The history of human settlements in India goes back to prehistoric times. No written records are available for the pre-historic period. However, plenty of archaeological remains are found in different parts of India to reconstruct the history of this period. They include the stone tools, pottery, artifacts and metal implements used by pre-historic people. The development of archaeology helps much to understand the life and culture of the people who lived in this period.
In India, the prehistoric period is divided into the Paleolithic (Old Stone Age), Mesolithic (Middle Stone Age), Neolithic (New Stone Age) and the Metal Age. However, these periods were not uniform throughout the Indian subcontinent. The dating of the pre-historic period is done scientifically. The technique of radio-carbon dating is commonly used for this purpose. It is based on measuring the loss of carbon in organic materials over a period of time. Another dating method is known as dendro-chronology. It refers to the number of tree rings in wood. By counting the number of tree rings in the wood, the date of the wood is arrived at.
The Neolithic period is followed by Chalcolithic (copper-stone) period when copper and bronze came to be used. The new technology of smelting metal ore and crafting metal artifacts is an important development in human civilization. But the use of stone tools was not given up. Some of the micro-lithic tools continued to be essential items. People began to travel for a long distance to obtain metal ores. This led to a network of Chalcolithic cultures and the Chalcolithic cultures were found in many parts of India.
Generally, Chalcolithic cultures had grown in river valleys. Most importantly, the Harappan culture is considered as a part of Chalcolithic culture. In South India the river valleys of the Godavari, Krishna, Tungabhadra, Pennar and Kaveri were settled by farming communities during this period. Although they were not using metals in the beginning of the Metal Age, there is evidence of copper and bronze artifacts by the end of second millennium B.C. Several bronze and copper objects, beads, terracotta figurines and pottery were found at Paiyampalli in Tamil Nadu.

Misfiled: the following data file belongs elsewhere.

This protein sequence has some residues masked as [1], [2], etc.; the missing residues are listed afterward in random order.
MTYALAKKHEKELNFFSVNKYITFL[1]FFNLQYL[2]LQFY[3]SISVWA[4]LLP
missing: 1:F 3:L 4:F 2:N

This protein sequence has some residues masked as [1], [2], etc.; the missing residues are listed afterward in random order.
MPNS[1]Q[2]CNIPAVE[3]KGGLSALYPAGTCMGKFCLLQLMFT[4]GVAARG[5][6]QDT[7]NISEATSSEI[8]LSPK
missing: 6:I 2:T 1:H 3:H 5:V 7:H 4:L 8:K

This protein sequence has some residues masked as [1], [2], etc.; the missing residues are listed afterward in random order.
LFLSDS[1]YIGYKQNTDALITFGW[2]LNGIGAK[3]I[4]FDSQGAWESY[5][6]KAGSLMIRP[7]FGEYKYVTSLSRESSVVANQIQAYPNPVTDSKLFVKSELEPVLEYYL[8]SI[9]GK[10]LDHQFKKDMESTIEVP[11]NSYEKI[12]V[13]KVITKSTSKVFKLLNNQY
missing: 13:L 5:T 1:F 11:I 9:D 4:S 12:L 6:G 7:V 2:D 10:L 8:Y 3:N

The Chalcolithic age is followed by Iron Age. Iron is frequently
referred to in the Vedas. The Iron Age of the southern peninsula is often
related to Megalithic Burials. Megalith means Large Stone. The burial pits were
covered with these stones. Such graves are extensively found in South India.
Some of the important megalithic sites are Hallur and Maski in Karnataka,
Nagarjunakonda in Andhra Pradesh and Adichchanallur in Tamil Nadu. Black and
red pottery, iron artifacts such as hoes and sickles and small weapons were
found in the burial pits.
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